Mysterious leak stumps council


Mystery surrounds an area of the Roxburgh Gorge Trail where water is trickling from an unknown source at a rate of 4 litres per minute.
Central Otago Clutha Trails co-director Barrie Wills said the water had been running above and alongside the track since about July, but despite investigations it was not known exactly what the cause was or from where it was coming.
The water was running down a bank, above the track, and appeared to be coming from a source in Old Bridge Rd, in Alexandra.
Dr Wills said it was possibly the result of a leaking spring, or a problem with a nearby property’s water main.
‘‘We’d just like to see it fixed. It’s a real mess.’’
The problem was discovered in July last year after flooding.
The Central Otago District Council arranged specialist contractor Detection Services to check the reticulation in Old Bridge Rd and O’Neill Cres for leaks.
Infrastructure services executive manager Julie Muir said three water leaks in the council water supply pipes were discovered and repaired in July and a private property owner was also advised of a leak on their property.
Two further leaks in council reticulation were repaired in December and several leaks on private land were discussed with property owners, which they were advised to repair.
Meter reading for properties in December showed nothing that would indicate water leaks on private property.
Detection Services assessed the area again this month to confirm there were no more leaks in council reticulation.
‘‘Findings of this work are not yet known,’’ Ms Muir said.
‘‘We believe that the remaining problem could be a result of ground water in the area.’’
Water tests showed no sign of chlorine.
‘‘We believe the appropriate step is to monitor the situation over the drier summer months, once we get a prolonged dry period, to see if the wet spots dry.
‘‘If it dries over the summer, then that will confirm that it is groundwater and not a leak from the council water supply.’’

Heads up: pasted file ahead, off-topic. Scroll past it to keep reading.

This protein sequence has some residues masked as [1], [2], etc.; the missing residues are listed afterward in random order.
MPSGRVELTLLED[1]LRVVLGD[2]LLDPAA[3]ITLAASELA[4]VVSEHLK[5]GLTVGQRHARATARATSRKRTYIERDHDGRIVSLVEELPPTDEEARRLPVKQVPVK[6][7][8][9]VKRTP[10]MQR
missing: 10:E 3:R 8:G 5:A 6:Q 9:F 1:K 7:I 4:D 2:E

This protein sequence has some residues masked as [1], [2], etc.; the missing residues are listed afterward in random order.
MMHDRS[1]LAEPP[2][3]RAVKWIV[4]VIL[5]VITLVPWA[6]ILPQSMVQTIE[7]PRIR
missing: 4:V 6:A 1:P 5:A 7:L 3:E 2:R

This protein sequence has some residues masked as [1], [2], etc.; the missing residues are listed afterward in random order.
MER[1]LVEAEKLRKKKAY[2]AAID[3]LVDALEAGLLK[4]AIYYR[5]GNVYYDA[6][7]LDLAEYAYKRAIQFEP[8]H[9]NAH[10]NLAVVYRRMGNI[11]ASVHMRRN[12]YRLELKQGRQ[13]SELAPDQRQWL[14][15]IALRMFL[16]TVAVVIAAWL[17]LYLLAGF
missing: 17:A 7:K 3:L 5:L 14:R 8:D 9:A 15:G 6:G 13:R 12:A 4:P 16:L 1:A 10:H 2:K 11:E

Roxburgh Gorge Trails Trust members had also attempted to determine where the water was coming from.
Dr Wills did a test to find out how quickly the running water would fill a 2 litre ice-cream container; it took just 30 seconds.
‘‘That’s just what is running on the surface. It could be five or six times as much water coming out of the bank.’’
If the issue was not resolved soon, it could create severe problems — particularly if the bank started to slump below neighbouring houses, he said.
‘‘It has been wet for ages, so that does concern me.’’
Old Bridge Rd resident Russell Butt, whose property sits above the bank, said the problem had been ongoing for several years.
It was temporarily fixed about three years ago, but after returning from holiday at Christmas he discovered the water was back, flooding parts of his lawn and garden, he said.
‘‘I am concerned [because] I don’t know how much damage it is doing under our house,’’ he said.
‘‘This house has already moved over the years and the water is already running underneath it. Is it going to move some more?’’
He estimated there were about four houses on the bank that could be compromised.

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